United States of America, Plaintiff-appellee, v. William M. Heywood, Defendant-appellant, 469 F.2d 602 (9th Cir. 1972)Annotate this Case
Richard P. Fox (argued), Los Angeles, Cal., for defendant-appellant.
Robert C. Bonner, Asst. U. S. Atty. (argued), Eric A. Nobles, Barbara Meiers, Asst. U. S. Attys., William D. Keller, U. S. Atty., Los Angeles, Cal., for plaintiff-appellee.
Before DUNIWAY and CARTER, Circuit Judges, and McNICHOLS,* District Judge.
CARTER, Circuit Judge:
This appeal from convictions on two counts of failure to report for a pre-induction physical examination, directly presents the question whether a Selective Service registrant, classified I-A, has a duty to report for such examination, regardless of the validity of his classification. We affirm.
Appellant was classified I-A in October, 1969. In September, 1970, he climed conscientious objector status; his draft board rejected this claim in January, 1971. Thereafter, appellant admittedly received and ignored two separate notices to report for pre-induction physical examination, from which derived these convictions.
Appellant urges that the case is controlled by United States v. Hayden (9 Cir. 1971) 445 F.2d 1365, and that Hayden, at pp. 1369-1370, has specifically rejected the holding of United States v. Zmuda (3 Cir. 1970) 423 F.2d 757, cert. den., 398 U.S. 960, 90 S. Ct. 2176, 26 L. Ed. 2d 545.
United States v. Hayden (9 Cir. 1971) 445 F.2d 1365, can be distinguished and is not controlling. In that case, Hayden had previously been indicted for failure to report for induction under 50 U.S.C. App. Sec. 462(a). The case was tried, and the trial judge determined that there was no basis in fact to support Hayden's I-A classification, and that Hayden was in fact a bona fide conscientious objector. Hayden was acquitted on those grounds, and the local board was notified of the decision. However, it did not reclassify Hayden. Instead, it asked Hayden to report for an informal interview concerning his conscientious objector claim, an invitation that he declined, stating in a letter that in light of the judge's opinion and the record already before the board, he felt no need to come to the interview. He was again classified I-A.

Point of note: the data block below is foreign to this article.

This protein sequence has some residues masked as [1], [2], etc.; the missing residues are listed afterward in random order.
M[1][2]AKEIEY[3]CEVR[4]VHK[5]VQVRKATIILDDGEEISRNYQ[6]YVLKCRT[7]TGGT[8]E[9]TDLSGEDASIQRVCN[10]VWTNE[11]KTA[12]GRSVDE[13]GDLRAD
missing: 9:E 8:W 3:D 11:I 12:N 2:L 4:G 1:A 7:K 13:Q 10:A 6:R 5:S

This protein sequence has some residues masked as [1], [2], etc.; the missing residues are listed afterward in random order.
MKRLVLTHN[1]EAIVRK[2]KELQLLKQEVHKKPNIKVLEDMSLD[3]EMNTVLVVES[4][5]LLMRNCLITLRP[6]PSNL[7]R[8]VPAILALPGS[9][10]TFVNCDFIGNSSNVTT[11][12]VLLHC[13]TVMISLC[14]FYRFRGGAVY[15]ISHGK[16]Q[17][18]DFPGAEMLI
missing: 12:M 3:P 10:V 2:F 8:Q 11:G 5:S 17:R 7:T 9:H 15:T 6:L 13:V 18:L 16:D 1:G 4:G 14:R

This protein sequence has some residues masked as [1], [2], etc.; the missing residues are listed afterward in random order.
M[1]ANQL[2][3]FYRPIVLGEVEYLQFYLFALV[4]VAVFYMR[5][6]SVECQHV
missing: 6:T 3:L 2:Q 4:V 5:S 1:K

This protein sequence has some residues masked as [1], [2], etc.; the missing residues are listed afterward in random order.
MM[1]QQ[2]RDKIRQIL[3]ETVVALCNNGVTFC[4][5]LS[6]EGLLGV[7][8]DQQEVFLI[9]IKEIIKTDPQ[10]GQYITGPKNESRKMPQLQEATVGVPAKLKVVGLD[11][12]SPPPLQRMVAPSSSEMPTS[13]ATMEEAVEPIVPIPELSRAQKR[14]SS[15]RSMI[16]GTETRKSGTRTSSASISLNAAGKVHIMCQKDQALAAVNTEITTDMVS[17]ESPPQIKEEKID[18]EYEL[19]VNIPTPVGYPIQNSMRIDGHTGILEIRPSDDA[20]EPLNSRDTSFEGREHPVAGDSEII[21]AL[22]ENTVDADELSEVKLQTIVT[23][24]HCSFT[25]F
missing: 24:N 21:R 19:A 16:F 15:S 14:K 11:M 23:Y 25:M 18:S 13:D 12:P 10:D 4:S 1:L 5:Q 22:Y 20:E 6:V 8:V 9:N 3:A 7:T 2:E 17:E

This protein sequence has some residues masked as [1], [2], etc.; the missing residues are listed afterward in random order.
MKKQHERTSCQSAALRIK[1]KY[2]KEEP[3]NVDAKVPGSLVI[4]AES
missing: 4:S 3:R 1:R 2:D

Once again, he was indicted for failure to report for induction and for failing to report for a pre-induction physical examination, and was convicted on both charges. On appeal, we reversed the conviction for failure to report for induction, on the basis of Gutknecht v. United States, 1970, 396 U.S. 295, 90 S. Ct. 506, 24 L. Ed. 2d 532. As to the failure to report for the pre-induction physical (the issue with which we are concerned here) we also reversed. We held that those registrants who are classified I-O are an exception to the rule that persons classified I-A, I-O and I-A-O must report for a pre-induction physical examination. If a I-O registrant does not appear for the examination, he is treated under the regulations as if he had been found qualified. In other words, we held that registrants classified I-O have a right not to take the preinduction physical examination, even though they may be ordered to do so.
We next held that in the very unusual circumstances of Hayden's case, the board had misclassified him. We held that the board could not re-impose a classification which a federal court had invalidated unless there were newly discovered facts or considerations which would merit doing so. The record before the board was the same as before, and thus the board should have foreclosed itself from "any conclusion inconsistent with the judicial declaration before it." 445 F.2d at 1374. In sum, in the circumstances of that case, Hayden was considered misclassified as I-A; he was considered in effect as being classified I-O; and as a I-O registrant he was immune to prosecution for failure to report for a pre-induction physical examination.
In so holding, we emphasized that Hayden is not a far reaching decision. Speaking for the court, Judge Ely was careful to state: "Hayden is in . . . [an] extremely unique position . . . [T]his case [is] in a unique posture." 445 F.2d at 1379. Applying the doctrine of collateral estoppel, Judge Ely held that the board was foreclosed "from any conclusion inconsistent with the judicial declaration before it," i. e., that Hayden was a "sincere, genuine conscientious objector." Hayden, at 1373-1374.
Given our holding that Hayden was a sincere conscientious objector (I-O), Judge Ely was correct in distinguishing the following cases. United States v. Zmuda (3 Cir. 1970) 423 F.2d 757, cert. den. 398 U.S. 960, 90 S. Ct. 2176, 26 L. Ed. 2d 545 (1970), did not control because Zmuda was classified I-A, although he was claiming a I-O. Hayden at 1369-1370. McKart v. United States, 395 U.S. 185, 89 S. Ct. 1657, 23 L. Ed. 2d 194 (1969) was not controlling because McKart had been convicted only of failing to report for induction, not failing to submit to a physical examination. Hayden at 1370, note 5. McGee v. United States, 402 U.S. 479, 91 S. Ct. 1565, 29 L. Ed. 2d 47 (1971), which rested on the theory of failure to exhaust administrative remedies, did not control Hayden, wherein the registrant was held to have exhausted his remedies. We do not reach that question here.1
Unlike I-O registrants, those classified I-A are potentially available for unlimited military service and early determination of their physical fitness is desirable. See, McKart, supra, 395 U.S. at 201, 89 S. Ct. 1657.
We conclude that Hayden is not controlling and is distinguishable without doing violence to the holding therein.